I decided to travel to La Rinconada precisely during these days when the socialist Venezuela is fighting for its survival. I drove there as the European elites in Bolivia were trying to smear the enormously popular and successful President of Bolivia, Evo Morales, while the elections were approaching.

As in so many places in the turbo-capitalist and pro-Western Peru, La Rinconada is like a tremendous warning: this is how Venezuela and Bolivia used to be before Hugo Chavez and Evo Morales. This is where Washington wants the entire Latin America to return to. Like those monstrous and hopeless slums surrounding Lima, La Rinconada should be a call to arms.

Just some five years ago we thought: This is how Latin America was never supposed to look again. We thought so, before the extreme right-wing forces in Washington managed to regroup and to deploy old dogmas of the Monroe Doctrine back to the frontlines, against Latin American independence and socialism.


A driver refused to take me to La Rinconada, alone. For me, the fewer people involved the better. Even in Afghanistan, I work alone, only with my trusted Pashtun driver. But here it is different: the reputation of La Rinconada is that “you can enter, but you will never manage to leave.” I am told about the new mafia that operates there, and about the totally deteriorating security situation. In the end, I had no choice but to accept a crew of two men: a driver and a person “who is familiar with the situation related to Peruvian mines”.

We leave the city of Puno in the morning, passing along the magnificent shores of Lake Titicaca, which with a surface elevation of 3,812 meters, is the highest navigable lake in the world, shared by Peru and Bolivia.

“From the Peruvian side, the lake is getting poisoned by mercury,” explained Freddy, a mining expert. “La Rinconada and its gold mines are still very far, but the River Ramis is now bringing contaminated water from the area, particularly from the mining town of Ananea, directly into the lake.”

There is some sort of a motorway between Puno and Juliaca, a ‘center of commercial activity’ in the region; in fact, a huge, unkempt dusty city full of slums. Right after Juliaca, it is just rural misery.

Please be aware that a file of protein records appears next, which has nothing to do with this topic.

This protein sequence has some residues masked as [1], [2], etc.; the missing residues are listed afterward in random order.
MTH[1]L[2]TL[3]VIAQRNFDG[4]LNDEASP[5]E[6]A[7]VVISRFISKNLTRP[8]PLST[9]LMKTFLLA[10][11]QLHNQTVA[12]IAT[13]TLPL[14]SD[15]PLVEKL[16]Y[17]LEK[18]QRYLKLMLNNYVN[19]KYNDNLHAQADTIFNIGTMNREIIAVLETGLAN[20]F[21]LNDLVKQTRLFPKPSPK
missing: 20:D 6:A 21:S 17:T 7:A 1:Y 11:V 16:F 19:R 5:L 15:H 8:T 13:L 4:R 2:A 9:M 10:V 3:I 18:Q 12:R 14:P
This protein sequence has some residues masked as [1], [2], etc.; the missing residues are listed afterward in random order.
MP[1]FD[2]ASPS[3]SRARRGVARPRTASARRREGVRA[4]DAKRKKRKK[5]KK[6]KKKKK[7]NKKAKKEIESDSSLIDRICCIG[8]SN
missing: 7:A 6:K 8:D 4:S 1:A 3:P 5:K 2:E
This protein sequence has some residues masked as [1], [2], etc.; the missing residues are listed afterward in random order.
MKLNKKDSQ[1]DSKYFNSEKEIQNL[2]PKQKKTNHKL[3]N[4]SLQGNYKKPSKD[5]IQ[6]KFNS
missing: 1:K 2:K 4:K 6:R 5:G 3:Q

I used to work in Peru during the so called ‘Dirty War’, fought between two Communist guerillas (the Maoist Shining Path and the Marxist, pro-Cuban MRTA) and the Peruvian state, which officially ended in 1992. Since then, the rural misery of Peru has not changed: dwellings made of earth, the desperate faces of villagers, and almost no social services, have remained. Right across the border, in socialist Bolivia, life in the countryside improves dramatically, continuously. But not here; not in Peru. And so, tents of thousands of anxious men are ‘going up’, reaching tremendous heights, risking their lives and ruining their heath, for at least a tiny chance to find gold, and to escape the endemic misery.

“My wife saved me,” I was told by a driver who, two days earlier, took me from the Bolivian border of Desaguadero, to the Peruvian city of Puno:


I was totally broke. We just had a baby. I had no idea what to do. And so, I told my family that I am going to La Rinconada. My wife stood up and said: ‘If you go, you will never return. And if you do, you will not be the man that I love, anymore. You stay in Puno and work here. I will work, too. We will somehow manage. Don’t you know: La Rinconada is a death sentence.’ I stayed. She was right. I saw people who went and came back totally destroyed.”